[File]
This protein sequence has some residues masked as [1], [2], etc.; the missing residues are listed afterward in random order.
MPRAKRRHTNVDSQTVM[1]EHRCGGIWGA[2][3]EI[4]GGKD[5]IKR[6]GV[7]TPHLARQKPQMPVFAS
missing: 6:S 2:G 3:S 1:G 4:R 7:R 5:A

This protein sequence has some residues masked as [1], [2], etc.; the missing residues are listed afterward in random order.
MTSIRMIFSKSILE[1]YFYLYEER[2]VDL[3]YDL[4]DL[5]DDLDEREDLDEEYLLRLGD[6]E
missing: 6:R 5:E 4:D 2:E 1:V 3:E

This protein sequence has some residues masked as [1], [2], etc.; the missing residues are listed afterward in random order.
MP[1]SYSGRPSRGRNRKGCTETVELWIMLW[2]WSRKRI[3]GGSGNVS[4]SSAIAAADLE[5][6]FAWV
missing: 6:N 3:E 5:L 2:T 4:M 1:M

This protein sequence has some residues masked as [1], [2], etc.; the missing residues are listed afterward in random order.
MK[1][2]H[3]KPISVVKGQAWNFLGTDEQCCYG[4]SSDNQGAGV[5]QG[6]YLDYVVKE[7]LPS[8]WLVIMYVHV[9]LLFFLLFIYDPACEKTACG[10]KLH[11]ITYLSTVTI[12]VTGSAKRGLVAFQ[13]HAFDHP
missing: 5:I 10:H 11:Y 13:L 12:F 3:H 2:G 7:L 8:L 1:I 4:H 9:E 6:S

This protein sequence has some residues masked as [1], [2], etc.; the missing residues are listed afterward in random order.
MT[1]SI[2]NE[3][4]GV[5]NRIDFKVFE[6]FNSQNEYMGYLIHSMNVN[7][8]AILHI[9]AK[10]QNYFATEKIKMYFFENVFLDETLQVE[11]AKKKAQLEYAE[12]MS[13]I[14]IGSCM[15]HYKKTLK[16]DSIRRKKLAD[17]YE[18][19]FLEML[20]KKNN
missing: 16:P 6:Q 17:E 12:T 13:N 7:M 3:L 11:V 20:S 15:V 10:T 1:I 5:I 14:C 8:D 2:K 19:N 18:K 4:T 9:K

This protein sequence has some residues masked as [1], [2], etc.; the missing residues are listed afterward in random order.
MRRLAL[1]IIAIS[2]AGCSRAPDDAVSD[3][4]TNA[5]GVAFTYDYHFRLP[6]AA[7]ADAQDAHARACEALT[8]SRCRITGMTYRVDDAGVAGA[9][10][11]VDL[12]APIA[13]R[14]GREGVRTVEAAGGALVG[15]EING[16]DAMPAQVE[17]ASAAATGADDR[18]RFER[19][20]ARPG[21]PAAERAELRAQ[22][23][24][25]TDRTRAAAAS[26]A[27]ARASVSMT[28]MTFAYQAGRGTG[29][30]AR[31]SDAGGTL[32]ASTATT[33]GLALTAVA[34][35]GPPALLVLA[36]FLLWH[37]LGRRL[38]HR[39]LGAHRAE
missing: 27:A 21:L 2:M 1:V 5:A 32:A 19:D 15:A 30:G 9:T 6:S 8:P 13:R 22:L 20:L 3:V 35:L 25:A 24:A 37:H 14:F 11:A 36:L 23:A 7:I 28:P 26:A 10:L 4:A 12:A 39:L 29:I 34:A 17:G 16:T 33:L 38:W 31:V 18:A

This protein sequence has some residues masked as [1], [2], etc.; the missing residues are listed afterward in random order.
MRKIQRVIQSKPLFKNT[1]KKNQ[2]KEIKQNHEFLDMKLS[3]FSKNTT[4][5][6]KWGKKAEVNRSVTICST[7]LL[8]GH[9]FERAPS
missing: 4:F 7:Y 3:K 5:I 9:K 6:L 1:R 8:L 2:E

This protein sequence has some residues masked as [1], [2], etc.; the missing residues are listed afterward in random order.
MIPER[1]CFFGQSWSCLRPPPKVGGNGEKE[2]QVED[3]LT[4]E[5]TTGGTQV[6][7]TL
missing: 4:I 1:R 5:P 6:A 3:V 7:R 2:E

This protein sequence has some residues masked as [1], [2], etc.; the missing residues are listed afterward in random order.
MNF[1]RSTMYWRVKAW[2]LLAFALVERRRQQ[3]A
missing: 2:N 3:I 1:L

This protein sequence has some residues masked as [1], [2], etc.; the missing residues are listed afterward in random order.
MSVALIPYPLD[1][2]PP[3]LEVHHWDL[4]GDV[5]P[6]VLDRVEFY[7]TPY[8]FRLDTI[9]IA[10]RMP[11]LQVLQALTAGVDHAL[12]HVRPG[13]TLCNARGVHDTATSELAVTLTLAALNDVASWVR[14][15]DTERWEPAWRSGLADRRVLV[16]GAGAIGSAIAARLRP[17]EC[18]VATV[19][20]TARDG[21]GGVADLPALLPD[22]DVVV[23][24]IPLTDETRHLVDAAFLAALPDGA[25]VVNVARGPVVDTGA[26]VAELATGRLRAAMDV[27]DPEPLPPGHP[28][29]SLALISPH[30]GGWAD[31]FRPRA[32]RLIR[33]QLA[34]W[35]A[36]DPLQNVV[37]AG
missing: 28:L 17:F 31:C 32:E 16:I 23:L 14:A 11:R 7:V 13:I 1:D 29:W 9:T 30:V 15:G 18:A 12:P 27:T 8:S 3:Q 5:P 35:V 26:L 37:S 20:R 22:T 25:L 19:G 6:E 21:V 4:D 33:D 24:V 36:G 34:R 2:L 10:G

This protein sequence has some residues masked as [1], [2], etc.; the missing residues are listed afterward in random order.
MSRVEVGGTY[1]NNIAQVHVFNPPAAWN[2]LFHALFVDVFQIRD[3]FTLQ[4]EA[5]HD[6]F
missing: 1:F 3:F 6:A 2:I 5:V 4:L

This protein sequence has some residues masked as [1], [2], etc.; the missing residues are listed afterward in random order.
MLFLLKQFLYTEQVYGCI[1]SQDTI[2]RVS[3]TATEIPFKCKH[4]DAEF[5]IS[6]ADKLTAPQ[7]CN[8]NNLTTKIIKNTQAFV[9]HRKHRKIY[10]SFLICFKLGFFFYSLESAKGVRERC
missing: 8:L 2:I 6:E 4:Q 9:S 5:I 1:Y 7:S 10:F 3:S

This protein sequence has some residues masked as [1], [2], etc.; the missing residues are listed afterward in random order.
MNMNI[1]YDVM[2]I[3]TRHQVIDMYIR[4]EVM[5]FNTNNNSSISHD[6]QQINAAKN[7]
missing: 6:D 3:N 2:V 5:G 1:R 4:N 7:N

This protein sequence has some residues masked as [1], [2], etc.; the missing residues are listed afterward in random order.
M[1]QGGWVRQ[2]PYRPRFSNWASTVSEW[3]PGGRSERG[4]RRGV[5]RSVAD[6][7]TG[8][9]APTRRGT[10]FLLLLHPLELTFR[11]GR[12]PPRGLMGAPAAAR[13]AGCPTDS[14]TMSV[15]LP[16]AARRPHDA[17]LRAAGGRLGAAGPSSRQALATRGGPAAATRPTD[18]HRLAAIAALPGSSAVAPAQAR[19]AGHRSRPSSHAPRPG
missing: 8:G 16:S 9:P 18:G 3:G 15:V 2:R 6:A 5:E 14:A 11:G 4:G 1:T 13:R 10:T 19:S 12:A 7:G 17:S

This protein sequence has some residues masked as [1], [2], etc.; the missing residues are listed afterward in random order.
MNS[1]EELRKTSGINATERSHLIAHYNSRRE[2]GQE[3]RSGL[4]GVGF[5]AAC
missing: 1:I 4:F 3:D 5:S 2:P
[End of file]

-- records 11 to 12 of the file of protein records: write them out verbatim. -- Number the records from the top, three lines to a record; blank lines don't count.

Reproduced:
This protein sequence has some residues masked as [1], [2], etc.; the missing residues are listed afterward in random order.
MSRVEVGGTY[1]NNIAQVHVFNPPAAWN[2]LFHALFVDVFQIRD[3]FTLQ[4]EA[5]HD[6]F
missing: 1:F 3:F 6:A 2:I 5:V 4:L

This protein sequence has some residues masked as [1], [2], etc.; the missing residues are listed afterward in random order.
MLFLLKQFLYTEQVYGCI[1]SQDTI[2]RVS[3]TATEIPFKCKH[4]DAEF[5]IS[6]ADKLTAPQ[7]CN[8]NNLTTKIIKNTQAFV[9]HRKHRKIY[10]SFLICFKLGFFFYSLESAKGVRERC
missing: 8:L 2:I 6:E 4:Q 9:S 5:I 1:Y 7:S 10:F 3:S